Practice your interview technique at http://www.todofp.es or with an interview trainer (simula­tor) at http://www.educastur.es.
The employer should not ask for strictly private information, but in some cases, especially if you are a woman, you may be asked about your personal and family situation and plans. Although it is desirable to answer all the questions, you can always ask politely: 'How does this relate to the job I am applying for?
Sweden - typical interview structure

Usually you are asked to start the interview by introducing yourself (be brief); next you tell the employer why you have applied for the job and what you know about the company. Be relaxed but attentive.

Common questions include: Do you find it easy to learn new things? How do you react to crit­icism? Are you a problem-solver? How do you tackle a problem? What are you proud of? Can you tell me something really good that you have done? What do you expect to be doing in 5 years' time? What do you think a good colleague should be like? Describe a situa­tion where you made a mistake and what you learnt from it. How would your friends describe you? How would your manager describe you? How do you function in a group? What are your strong and weak points? How do you handle stressful situations? Why should we employ you?

During the first interview you can ask what an ordinary working day is like, when you will hear the result of the interview, when the job starts, if there is an introductory programme, etc. Do not talk about pay at the beginning of the application procedure. Wait until the employer raises the subject.

There are anti-discrimination laws (on gender, religion, ethnicity, disability). You can decide if you want to answer these types of questions during an interview. Questions that are not relevant for the job (your age, whether you have any children, your origin) are private.
Switzerland - typical interview structure

An interview has a very specific structure: the interviewer introduces himself/herself sets the time frame for the interview and its goals, and gives a brief presentation of the company and the job. They then ask candidates to pres­ent themselves and explain their motivation. After that come more detailed questions. At the end of the interview, applicants are asked to state their pay expectations and, if they are still interested in the job, a new meeting may be scheduled.

A minimum of two interviews is usual. Each takes 90 minutes on average (under an hour for less-skilled jobs).

If the interviewer is an HR professional, about half the questions will focus on your social and personal competencies. Use the opportunity to show your motivation for the job and try to highlight all your skills and strengths.

The candidate must show a real interest in the job, be frank and honest, and listen actively. They should ask at the first interview if taking notes is possible. They should also wait to be invited to ask their own questions.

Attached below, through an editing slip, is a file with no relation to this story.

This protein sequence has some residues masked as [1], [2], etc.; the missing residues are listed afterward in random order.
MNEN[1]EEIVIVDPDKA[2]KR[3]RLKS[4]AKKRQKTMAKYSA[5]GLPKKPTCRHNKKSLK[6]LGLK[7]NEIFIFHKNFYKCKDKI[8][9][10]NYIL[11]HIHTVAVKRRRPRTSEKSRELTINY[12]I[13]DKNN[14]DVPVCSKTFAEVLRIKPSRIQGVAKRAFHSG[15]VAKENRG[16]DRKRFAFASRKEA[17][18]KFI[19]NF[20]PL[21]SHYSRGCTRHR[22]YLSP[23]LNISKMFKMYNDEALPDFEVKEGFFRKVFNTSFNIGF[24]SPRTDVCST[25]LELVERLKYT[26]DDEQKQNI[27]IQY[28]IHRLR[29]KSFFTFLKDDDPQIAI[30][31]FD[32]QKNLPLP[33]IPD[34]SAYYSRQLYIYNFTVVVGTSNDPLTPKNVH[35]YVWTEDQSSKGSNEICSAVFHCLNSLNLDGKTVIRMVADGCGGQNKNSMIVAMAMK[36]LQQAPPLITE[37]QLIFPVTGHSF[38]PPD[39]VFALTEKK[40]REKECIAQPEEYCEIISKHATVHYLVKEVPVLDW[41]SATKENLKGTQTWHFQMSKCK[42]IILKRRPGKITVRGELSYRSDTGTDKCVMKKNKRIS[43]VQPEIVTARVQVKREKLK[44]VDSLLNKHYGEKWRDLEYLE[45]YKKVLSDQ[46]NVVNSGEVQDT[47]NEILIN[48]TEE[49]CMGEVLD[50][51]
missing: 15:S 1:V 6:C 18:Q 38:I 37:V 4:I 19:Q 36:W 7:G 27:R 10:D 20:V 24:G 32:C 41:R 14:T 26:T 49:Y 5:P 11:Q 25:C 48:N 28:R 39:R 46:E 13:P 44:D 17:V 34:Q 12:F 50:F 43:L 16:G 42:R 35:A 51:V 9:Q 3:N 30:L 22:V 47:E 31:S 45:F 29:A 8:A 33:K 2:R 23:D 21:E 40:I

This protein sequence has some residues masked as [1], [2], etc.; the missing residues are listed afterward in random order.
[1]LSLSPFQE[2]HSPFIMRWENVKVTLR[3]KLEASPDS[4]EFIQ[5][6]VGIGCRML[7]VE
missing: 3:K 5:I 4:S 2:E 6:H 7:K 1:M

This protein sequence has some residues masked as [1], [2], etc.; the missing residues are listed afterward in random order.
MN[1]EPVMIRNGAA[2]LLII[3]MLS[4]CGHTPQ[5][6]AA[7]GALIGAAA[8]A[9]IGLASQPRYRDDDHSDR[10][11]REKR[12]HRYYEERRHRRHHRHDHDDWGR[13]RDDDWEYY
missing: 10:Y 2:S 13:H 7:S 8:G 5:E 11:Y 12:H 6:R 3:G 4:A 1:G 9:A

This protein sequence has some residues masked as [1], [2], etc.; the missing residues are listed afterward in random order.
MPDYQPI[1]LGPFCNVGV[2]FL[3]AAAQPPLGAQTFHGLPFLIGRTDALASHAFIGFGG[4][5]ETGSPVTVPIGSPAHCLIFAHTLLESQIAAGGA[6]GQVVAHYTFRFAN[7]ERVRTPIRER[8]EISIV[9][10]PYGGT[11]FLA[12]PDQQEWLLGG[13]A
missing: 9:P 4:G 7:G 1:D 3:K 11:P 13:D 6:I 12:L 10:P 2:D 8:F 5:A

The following subjects are considered private: sexuality, intention to marry, political allegiance, pay in previous jobs, state of health and forced resignation from previous jobs. Nevertheless, some employers may ask a female candidate about her family plans.
United Kingdom - typical interview structure

The atmosphere is formal but friendly. The can­didate should be attentive, responsive and pos­itive about their application. He/she should try to relax and answer the questions confidently and as fully as possible.

The employer will be looking for examples that demonstrate the applicant's competencies to do the job. Punctuality, presentation and moti­vation are also important factors.

Usually only one round of interviews is carried out, sometimes with an accompanying test to gauge the applicant's technical abilities and problem-solving skills. The interview is usually 30-40 minutes maximum. Tests are 20-30 minutes. The applicant's presentation, pos­ture and attentiveness may not be scored, but they will create an impression and are there­fore important.

Because the emphasis is on competence and matching the job profile there is very little, if any, discussion on non-professional subjects. The motivation should be clear from the appli­cation form or from answers given to the inter­viewers' questions. You do not have to give details of your interests outside work unless you are using these as examples of your abil­ity to do a task in reply to one of the questions.

Common questions include asking the can­didate to give examples of when he/she has been in a particular situation and how he/she dealt with it. You may be asked to give exam­ples of a time when something has gone wrong and what you did to put it right or to describe your weaknesses. In this case, show that you are aware of how to deal with your weakness.

Towards the end of the interview, you will be asked if you have any questions. Prepare one or two questions in advance, for example you may want to ask about opportunities for pro­gression within the company or what types of training the company offers.
Employers cannot discriminate on grounds of gender, race, disability, religion, sexual orientation or age. Employers and recruiters are responsible for ensuring that their questions are non-discriminatory and will not ask you to disclose information about private matters unrelated to work. You may, however, have to disclose information about any previous conviction for a criminal offence.